Most businesses will adopt hybrid working as a result of the pandemic – report

A woman working from home Credit: PA Wire/PA Images

Business leaders are split on whether working from home is more or less productive, but most plan to adopt hybrid arrangements as a result of the coronavirus crisis, new research suggests.

A survey of almost 600 company bosses found that around two in three intend to allow staff to work remotely on between one and four days a week.

One in five of those surveyed by the Institute of Directors (IoD) said they are not planning to introduce any form of remote working, while around one in 10 is now looking to work from home entirely.

Two in five of the business leaders polled said remote working is more productive, while almost as many feel it is less productive.

The flexibility of remote working has improved work-life balance for employees and cut down commuting expenses

Joe Fitzsimons, Institute of Directors

Joe Fitzsimons, of the IoD, said: “As the economy reopens, business leaders are grappling with the best working models.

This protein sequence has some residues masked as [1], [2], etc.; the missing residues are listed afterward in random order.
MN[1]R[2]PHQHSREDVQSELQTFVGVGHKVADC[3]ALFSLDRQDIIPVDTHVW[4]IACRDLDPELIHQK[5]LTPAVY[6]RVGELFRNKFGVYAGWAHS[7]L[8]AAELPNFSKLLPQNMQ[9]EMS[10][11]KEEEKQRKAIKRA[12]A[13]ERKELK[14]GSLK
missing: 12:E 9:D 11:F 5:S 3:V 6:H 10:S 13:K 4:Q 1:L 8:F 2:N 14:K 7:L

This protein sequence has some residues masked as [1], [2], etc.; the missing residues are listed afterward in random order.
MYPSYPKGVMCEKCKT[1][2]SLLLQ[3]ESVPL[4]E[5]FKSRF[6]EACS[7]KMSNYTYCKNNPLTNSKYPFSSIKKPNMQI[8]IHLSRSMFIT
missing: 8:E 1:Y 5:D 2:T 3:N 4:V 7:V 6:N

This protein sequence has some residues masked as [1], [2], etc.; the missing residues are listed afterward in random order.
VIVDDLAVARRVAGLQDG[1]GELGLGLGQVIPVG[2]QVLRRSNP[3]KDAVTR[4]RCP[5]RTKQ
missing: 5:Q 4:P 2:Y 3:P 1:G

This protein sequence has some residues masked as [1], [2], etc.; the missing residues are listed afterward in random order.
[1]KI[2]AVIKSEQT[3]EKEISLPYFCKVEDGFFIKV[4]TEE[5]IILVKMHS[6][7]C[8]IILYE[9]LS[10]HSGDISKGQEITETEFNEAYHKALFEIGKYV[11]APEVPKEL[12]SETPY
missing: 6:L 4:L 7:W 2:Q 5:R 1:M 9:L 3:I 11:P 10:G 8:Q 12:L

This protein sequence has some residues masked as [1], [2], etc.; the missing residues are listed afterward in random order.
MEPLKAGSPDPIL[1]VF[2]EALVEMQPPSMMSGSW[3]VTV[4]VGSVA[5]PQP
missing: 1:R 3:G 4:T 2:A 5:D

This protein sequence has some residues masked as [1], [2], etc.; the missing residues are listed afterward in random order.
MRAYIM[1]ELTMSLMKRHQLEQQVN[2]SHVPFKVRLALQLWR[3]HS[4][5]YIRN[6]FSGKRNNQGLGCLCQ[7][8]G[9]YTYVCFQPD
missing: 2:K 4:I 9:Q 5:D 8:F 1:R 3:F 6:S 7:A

“The flexibility of remote working has improved work-life balance for employees and cut down commuting expenses.

“In many cases it has also boosted inclusivity and hiring from different parts of the country.

“Despite the advantages, remote working has not been without its challenges.

“For business leaders, running a tight ship has not been easy without workforces in the same physical space. This is not helped by unreliable internet connections.

“Employee morale has also been affected, with the loss of office camaraderie, and adjusting to new roles has been difficult for new staff.

“Many firms are looking to cut back on office sizes, ramp up home-working and make more use of co-working spaces.

“After a year of mixed experiences with remote working, it seems many business leaders are taking a hybrid stance into the future.”